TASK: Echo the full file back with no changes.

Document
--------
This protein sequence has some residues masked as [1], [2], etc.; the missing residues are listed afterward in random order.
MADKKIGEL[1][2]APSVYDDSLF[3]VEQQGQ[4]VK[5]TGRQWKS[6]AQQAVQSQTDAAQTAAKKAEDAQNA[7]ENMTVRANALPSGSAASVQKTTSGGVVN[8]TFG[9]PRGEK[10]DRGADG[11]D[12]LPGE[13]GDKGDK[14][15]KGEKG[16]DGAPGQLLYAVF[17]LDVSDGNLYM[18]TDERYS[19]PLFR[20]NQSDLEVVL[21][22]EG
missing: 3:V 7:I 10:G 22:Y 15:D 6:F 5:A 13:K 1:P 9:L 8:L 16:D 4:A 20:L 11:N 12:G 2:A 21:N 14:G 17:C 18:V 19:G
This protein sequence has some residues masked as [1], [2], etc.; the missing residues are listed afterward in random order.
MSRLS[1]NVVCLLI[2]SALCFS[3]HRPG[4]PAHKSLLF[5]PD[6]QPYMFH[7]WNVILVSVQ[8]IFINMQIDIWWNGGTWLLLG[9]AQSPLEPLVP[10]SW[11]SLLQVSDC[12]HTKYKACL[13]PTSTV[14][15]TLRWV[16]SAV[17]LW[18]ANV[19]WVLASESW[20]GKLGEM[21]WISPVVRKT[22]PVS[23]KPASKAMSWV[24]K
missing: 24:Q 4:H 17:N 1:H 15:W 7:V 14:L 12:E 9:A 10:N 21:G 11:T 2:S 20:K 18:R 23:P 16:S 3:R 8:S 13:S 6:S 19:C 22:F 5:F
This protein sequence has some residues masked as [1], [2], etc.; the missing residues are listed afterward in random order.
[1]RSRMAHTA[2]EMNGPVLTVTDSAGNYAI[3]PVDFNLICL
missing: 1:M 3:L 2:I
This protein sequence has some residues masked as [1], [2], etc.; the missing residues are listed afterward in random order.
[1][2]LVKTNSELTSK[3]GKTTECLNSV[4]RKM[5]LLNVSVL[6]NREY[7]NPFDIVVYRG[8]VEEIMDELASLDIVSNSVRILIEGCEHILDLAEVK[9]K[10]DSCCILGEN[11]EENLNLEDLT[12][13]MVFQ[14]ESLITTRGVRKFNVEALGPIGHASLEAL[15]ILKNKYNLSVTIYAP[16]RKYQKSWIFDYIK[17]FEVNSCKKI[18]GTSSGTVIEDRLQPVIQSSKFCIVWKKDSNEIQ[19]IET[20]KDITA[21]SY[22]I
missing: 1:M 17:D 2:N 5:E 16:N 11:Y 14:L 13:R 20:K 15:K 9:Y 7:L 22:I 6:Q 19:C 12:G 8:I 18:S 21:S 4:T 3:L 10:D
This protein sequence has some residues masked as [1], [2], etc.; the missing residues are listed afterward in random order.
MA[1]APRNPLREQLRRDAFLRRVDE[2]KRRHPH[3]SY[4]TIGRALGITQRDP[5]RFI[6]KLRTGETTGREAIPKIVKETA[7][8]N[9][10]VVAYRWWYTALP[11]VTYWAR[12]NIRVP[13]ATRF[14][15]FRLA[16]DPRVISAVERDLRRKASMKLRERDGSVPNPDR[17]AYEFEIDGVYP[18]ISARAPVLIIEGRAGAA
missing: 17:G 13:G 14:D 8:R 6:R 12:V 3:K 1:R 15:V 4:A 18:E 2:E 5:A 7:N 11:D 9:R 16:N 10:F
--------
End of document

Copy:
This protein sequence has some residues masked as [1], [2], etc.; the missing residues are listed afterward in random order.
MADKKIGEL[1][2]APSVYDDSLF[3]VEQQGQ[4]VK[5]TGRQWKS[6]AQQAVQSQTDAAQTAAKKAEDAQNA[7]ENMTVRANALPSGSAASVQKTTSGGVVN[8]TFG[9]PRGEK[10]DRGADG[11]D[12]LPGE[13]GDKGDK[14][15]KGEKG[16]DGAPGQLLYAVF[17]LDVSDGNLYM[18]TDERYS[19]PLFR[20]NQSDLEVVL[21][22]EG
missing: 3:V 7:I 10:G 22:Y 15:D 6:F 5:A 13:K 1:P 9:L 8:L 16:D 4:A 20:L 11:N 12:G 2:A 21:N 14:G 17:C 18:V 19:G
This protein sequence has some residues masked as [1], [2], etc.; the missing residues are listed afterward in random order.
MSRLS[1]NVVCLLI[2]SALCFS[3]HRPG[4]PAHKSLLF[5]PD[6]QPYMFH[7]WNVILVSVQ[8]IFINMQIDIWWNGGTWLLLG[9]AQSPLEPLVP[10]SW[11]SLLQVSDC[12]HTKYKACL[13]PTSTV[14][15]TLRWV[16]SAV[17]LW[18]ANV[19]WVLASESW[20]GKLGEM[21]WISPVVRKT[22]PVS[23]KPASKAMSWV[24]K
missing: 24:Q 4:H 17:N 1:H 15:W 7:V 14:L 12:E 9:A 10:N 21:G 11:T 2:S 20:K 18:R 23:P 16:S 3:R 8:S 13:S 6:S 19:C 22:F 5:F
This protein sequence has some residues masked as [1], [2], etc.; the missing residues are listed afterward in random order.
[1]RSRMAHTA[2]EMNGPVLTVTDSAGNYAI[3]PVDFNLICL
missing: 1:M 3:L 2:I
This protein sequence has some residues masked as [1], [2], etc.; the missing residues are listed afterward in random order.
[1][2]LVKTNSELTSK[3]GKTTECLNSV[4]RKM[5]LLNVSVL[6]NREY[7]NPFDIVVYRG[8]VEEIMDELASLDIVSNSVRILIEGCEHILDLAEVK[9]K[10]DSCCILGEN[11]EENLNLEDLT[12][13]MVFQ[14]ESLITTRGVRKFNVEALGPIGHASLEAL[15]ILKNKYNLSVTIYAP[16]RKYQKSWIFDYIK[17]FEVNSCKKI[18]GTSSGTVIEDRLQPVIQSSKFCIVWKKDSNEIQ[19]IET[20]KDITA[21]SY[22]I
missing: 1:M 17:D 2:N 5:E 16:N 11:Y 14:L 13:R 20:K 15:K 9:Y 7:L 22:I 6:Q 19:C 12:G 8:I 18:S 21:S 4:T 3:L 10:D
This protein sequence has some residues masked as [1], [2], etc.; the missing residues are listed afterward in random order.
MA[1]APRNPLREQLRRDAFLRRVDE[2]KRRHPH[3]SY[4]TIGRALGITQRDP[5]RFI[6]KLRTGETTGREAIPKIVKETA[7][8]N[9][10]VVAYRWWYTALP[11]VTYWAR[12]NIRVP[13]ATRF[14][15]FRLA[16]DPRVISAVERDLRRKASMKLRERDGSVPNPDR[17]AYEFEIDGVYP[18]ISARAPVLIIEGRAGAA
missing: 17:G 13:G 14:D 8:R 6:R 12:V 3:K 1:R 15:V 4:A 18:E 2:E 5:A 7:N 11:D 9:R 16:N 10:F